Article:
CPS’ Caring Economics Leadership program was a turning point for me not just in my career, but in my life. My radar for recognizing injustice – as a woman, mother, therapist, and small business owner, and also as someone who overcame poverty – has always been finely tuned. My entire career, and life, has been spent caretaking, often at my own expense, and it instilled in me an empathic urgency strong work ethic to help those who suffer at the hands of that injustice.
When Ann Crittenden’s landmark books, The Price of Motherhood and If You Can Raise Kids, You Can Manage Anything, landed in my hands, they put a voice to the unsettling feeling in my stomach that I had always had as a women trying to exist in a male-dominated world. That is when I learned about Dr. Riane Eisler’s work, her books, The Real Wealth of Nations and The Chalice and the Blade, and her theory of Caring Economics, which became a game changer for me.
These discoveries transpired just after the birth of my third son, almost 7 years ago now. What I learned shaped my already lean trajectory and mission for reshaping and transforming healthcare. I went on to author 2 book chapters and my first medical textbook, Medical Therapeutic Yoga, of which Dr. Eisler’s work was a cornerstone theme.
After working on the front lines of education and healthcare for 25 years, it is easy to see how Dominator-culture has stunted our creative and innovative potential as a society. I have lectured across the world and also via my book chapters and textbook, on how Dr. Eisler’s Caring Economics Theory offers a solid, proven well researched path to end violence against women and create societies that value caregiving and the feminine qualities that raise up and nurture generations.
This past year I decided to add State Senator to the means by which, through caregiving and service to the public, I can continue to translate Caring Economy principles into policy.
Though my race came up short, I will not quit. I will not be silent — as a mother of three, educator, doctor of physical therapy, wife, daughter, granddaughter, activist, aide worker and volunteer, and hopefully one day as an elected official — until we have achieved life, liberty, and the pursuit of happiness for all citizens, regardless of gender, socioeconomic status, race, or creed. I am dedicated to participation in civil discourse and productive, community-building and caregiving—supporting rhetoric in the difficult realm of politics because we must safeguard and improve our democracy so it can thrive, not just survive.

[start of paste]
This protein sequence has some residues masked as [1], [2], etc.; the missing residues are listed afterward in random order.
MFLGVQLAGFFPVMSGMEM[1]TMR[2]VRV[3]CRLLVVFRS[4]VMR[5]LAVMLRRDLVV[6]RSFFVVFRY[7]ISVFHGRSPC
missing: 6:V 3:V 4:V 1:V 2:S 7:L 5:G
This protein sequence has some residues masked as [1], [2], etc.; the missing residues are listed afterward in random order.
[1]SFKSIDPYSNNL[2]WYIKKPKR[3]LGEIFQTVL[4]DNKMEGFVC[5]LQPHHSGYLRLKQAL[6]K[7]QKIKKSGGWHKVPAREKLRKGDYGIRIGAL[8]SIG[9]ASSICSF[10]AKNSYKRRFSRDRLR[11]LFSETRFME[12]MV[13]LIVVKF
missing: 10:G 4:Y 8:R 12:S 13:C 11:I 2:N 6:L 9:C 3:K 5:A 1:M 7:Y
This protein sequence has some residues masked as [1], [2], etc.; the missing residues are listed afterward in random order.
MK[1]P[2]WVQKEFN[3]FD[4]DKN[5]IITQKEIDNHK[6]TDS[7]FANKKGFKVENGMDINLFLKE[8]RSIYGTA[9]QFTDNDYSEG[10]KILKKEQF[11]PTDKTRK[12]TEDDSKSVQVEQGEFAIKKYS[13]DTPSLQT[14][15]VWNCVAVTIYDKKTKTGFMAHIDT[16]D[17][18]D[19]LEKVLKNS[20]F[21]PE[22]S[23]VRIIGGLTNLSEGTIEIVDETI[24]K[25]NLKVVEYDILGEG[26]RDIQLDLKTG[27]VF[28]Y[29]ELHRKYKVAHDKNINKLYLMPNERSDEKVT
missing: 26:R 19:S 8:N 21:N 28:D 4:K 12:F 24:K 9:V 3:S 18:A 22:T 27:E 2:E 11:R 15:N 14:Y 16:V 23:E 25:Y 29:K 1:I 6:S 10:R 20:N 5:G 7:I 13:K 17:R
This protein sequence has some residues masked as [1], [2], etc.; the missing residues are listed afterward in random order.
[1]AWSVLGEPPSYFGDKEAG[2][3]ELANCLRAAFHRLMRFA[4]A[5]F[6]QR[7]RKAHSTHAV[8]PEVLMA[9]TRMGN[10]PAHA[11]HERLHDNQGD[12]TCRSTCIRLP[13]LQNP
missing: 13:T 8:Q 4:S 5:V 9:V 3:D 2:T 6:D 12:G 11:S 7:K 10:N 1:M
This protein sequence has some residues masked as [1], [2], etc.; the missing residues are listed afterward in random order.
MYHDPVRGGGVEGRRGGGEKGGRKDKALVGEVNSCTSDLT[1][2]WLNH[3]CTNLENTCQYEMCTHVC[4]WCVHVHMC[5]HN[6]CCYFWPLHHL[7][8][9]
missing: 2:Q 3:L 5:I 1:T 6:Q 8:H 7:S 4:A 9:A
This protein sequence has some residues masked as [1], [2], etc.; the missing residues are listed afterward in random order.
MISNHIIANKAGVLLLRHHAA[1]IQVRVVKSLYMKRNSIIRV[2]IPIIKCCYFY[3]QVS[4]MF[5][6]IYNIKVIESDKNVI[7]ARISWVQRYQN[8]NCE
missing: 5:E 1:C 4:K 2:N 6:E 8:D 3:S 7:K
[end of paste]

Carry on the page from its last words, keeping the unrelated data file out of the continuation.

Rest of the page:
“Consider what critical role you could have in influencing policy that would support and solidify the value of caregiving and of nonviolent action in your community.”
I would encourage any other Partnership and caring economy leaders to consider what critical role they could have in influencing policy that would support and solidify the value of caregiving and of nonviolent action in their community. Whether running for the local school board or commissioner seat, or serving on a Town committee, never underestimate the power of a few dedicated people to change the world. As Margaret Mead said, “Never doubt that a small group of thoughtful, committed citizens can change the world; indeed, it’s the only thing that ever has.”
Ginger Garner, DPT, ATC/L, PYT
“Medical Therapeutic Yoga makes a unique contribution to effective interprofessional partnerships in healthcare. Replete with exceptional expertise, understanding, and care, it provides a detailed biopsychosocial model for using yoga in both preventive and rehabilitative healthcare. I applaud and highly recommend this important book.” —Riane Eisler
Access a free book excerpt here: https://gingergarner.com/publications/
[…] Source: https://centerforpartnership.org/global-leaders/ginger-garner/ […]